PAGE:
Going Overland: Tips from a $60m footwear business

Going Overland:  Tips from a $60m footwear business

Shane Anselmi turned a worn-out Auckland shoe shop chain into a $60 million Australasian premium footwear brand by ditching the discount model, focusing on his staff, and concentrating on the 80:20 principle (apparently it really does work). Here’s how.

On why the discount strategy sucked

25 years ago my father had a footwear factory in Te Kuiti and 7 or 8 Shoetown discount stores in Auckland which had been successful but which weren’t going well. He asked me to come and work for him and try to turn the stores around.

The majority of the stores were in malls where rents were high and it was tough to make the margins you need to pay those rents. I knew we needed to move to a premium model to maintain our financial viability and went on a factfinding trip to the US which inspired me.

Overland evolved from this and first couple of stores traded very well. We closed the Shoetown stores and opened more Overland.

There were many hard parts including coming up with a name, a store design that would engage, sourcing different product and trying to market and communicate in an entirely different way. Things weren’t easy but our customers responded well to what we were doing and that certainly energized us. 

On asking your staff what they think – and finding out stuff you didn’t necessarily want to know

In my early 20s I built and lost several businesses and I was determined to make sure anything I did in the future had a real focus on engaging our people.

As we grew Overland, I was a bit of a one-man band and spent a lot of time working directly with the store managers, involving them in various aspects, including buying for their own stores.

But once we got to around twenty stores I wasn’t able to maintain this and lost a bit of touch with our store managers and the people on the shop floor.

Then about 10 years ago I attended a course for business owners and was intrigued by one guest speaker who specialized in human resources. He mentioned doing a “health check” on your company, and we engaged him to do some 360 degree surveys to see what our people were feeling.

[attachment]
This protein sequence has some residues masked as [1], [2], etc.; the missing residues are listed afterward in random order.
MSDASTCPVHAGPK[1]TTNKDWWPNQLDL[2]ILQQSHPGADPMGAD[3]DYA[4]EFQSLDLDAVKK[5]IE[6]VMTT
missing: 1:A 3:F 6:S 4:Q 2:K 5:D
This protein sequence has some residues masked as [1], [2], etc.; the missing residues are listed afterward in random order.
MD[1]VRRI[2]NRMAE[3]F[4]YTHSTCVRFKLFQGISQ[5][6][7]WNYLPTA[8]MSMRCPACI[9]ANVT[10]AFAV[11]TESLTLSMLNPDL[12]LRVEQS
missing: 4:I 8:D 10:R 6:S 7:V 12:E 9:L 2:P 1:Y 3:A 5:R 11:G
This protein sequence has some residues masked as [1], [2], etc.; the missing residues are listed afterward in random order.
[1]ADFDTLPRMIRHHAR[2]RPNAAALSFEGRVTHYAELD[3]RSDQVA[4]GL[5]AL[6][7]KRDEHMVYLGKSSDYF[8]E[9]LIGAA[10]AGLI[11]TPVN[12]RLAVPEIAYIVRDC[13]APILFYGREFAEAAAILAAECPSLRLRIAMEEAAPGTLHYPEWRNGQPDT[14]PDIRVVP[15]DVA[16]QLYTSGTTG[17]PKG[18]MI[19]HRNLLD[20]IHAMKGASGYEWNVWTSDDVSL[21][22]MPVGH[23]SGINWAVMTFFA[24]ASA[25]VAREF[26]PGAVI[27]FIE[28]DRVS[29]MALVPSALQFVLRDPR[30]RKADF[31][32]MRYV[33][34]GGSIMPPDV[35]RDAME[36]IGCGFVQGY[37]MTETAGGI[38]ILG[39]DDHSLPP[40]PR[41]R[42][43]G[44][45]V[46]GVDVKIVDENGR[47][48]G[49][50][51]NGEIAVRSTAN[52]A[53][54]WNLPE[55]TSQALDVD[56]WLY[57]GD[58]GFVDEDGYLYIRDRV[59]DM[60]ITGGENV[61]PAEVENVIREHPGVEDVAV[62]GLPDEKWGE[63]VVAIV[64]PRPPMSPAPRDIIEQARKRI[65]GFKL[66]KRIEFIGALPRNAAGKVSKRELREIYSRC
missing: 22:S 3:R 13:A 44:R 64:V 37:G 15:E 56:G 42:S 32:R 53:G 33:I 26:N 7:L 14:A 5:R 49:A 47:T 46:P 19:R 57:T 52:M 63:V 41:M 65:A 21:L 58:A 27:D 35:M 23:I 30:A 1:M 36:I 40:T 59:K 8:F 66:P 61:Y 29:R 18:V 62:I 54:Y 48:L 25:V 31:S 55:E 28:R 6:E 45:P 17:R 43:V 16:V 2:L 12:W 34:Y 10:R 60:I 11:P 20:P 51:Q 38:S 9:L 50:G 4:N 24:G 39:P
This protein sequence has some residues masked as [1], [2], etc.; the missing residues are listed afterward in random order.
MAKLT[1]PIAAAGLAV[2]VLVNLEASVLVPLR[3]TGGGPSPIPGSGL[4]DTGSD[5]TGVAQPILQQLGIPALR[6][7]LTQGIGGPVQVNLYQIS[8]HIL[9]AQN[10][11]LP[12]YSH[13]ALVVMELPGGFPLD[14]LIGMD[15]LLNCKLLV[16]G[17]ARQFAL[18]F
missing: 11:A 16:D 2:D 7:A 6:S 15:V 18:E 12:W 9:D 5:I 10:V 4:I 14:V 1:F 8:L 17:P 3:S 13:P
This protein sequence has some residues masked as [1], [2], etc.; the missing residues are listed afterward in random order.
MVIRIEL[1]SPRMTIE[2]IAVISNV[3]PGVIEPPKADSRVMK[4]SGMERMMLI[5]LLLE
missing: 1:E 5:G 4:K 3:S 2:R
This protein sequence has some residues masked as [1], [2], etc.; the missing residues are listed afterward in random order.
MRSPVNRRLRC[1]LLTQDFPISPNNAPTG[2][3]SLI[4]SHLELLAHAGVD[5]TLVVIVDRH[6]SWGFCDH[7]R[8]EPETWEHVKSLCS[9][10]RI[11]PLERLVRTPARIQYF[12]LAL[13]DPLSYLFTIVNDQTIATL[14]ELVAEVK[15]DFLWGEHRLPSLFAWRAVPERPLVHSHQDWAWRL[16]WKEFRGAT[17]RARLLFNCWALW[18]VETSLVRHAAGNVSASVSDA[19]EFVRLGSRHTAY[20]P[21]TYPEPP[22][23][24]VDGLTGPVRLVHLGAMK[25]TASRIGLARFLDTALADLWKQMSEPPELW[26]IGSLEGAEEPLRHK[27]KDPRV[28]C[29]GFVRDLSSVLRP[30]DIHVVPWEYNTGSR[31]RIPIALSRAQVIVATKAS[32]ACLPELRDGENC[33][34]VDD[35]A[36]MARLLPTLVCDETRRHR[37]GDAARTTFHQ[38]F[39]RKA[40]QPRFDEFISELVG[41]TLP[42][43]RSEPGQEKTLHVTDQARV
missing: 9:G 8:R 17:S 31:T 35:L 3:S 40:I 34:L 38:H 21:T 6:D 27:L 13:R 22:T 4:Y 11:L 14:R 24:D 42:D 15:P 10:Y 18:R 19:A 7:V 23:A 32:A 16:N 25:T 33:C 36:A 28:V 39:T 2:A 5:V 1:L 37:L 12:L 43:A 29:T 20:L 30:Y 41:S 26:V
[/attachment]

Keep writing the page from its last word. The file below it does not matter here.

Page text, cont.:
What I learned concerned me. It appeared that the initial joy people had working at Overland was no longer there, so we took on a permanent HR expert.

The first thing she did was ask everyone in the place what they felt the company’s values should be.

I learned having a set of identifiable values are vital for an organisation and really guide people on how to treat other staff, customers and suppliers.

After much consultation we came up with our six values – pro-activity, excellence, accountability, inclusiveness, innovation and integrity.

A lot of companies go through this process, then stick them on a wall or in a draw and forget about them. I’ve made sure we never do this.

We celebrate them on a weekly basis. For example, we ask for values nominations from our 60 stores and support office every week recognizing employees positive actions. Through this, we receive up to 80 nominations weekly, and these are published for all to see.

This immediate recognition and celebration reinforces our key values and those six words are used in our everyday conversations. People love to be acknowledged and recognized for doing the right things – it’s something I feel we do well.

I can only encourage other business owners to open themselves and the rest of their teams up to structured, regular feedback as often as possible. Then listen to it and do something with it.


Shane Anselmi, with wife Louise, also an Overland director

On how the 80/20 Principle actually worked

I remember in the late 1990s we were going through a more difficult patch and I was in London on a buying trip. I came across the book The 80/20 Principle by Richard Koch. I couldn't put it down and the book was instrumental in changing the way I ran the business.

The 80/20 principle suggests that some things (the 20 percent) have an undue influence on results. You need to identify those and create more of them.

I found that 20% of our shoes could give us 80% of our sales – that’s if we didn’t run out of sizes, so I redoubled our urgency on repeating winners.

I found that 20% of our stores were giving us 80% of our bottom line, so spent a lot more time supporting those.  

Additionally, 20% of our supplies seemed to be giving us 80% of our successful collections, so we did more business with them.

Interestingly the 80/20 Principle also holds up in our personal life. We tend to get 80% of our joy in life by spending it with 20% of the people we spend time with. The message here is to spend more time with ones you love, the people who inspire and are good for you, and spend less with the ones you perhaps feel obligated to, who put out a negative energy and who bring you down.

Overland in brief

60 stores: 

In New Zealand: 36 Overland, 14 Mi Piaci

In Australia (Melbourne) – 8 Merchant 1948, 2 Mi Piaci

Employees:

Approximately 400 employees in NZ; 50 in Melbourne


Turnover:

2014 (forecasted): approximately $60m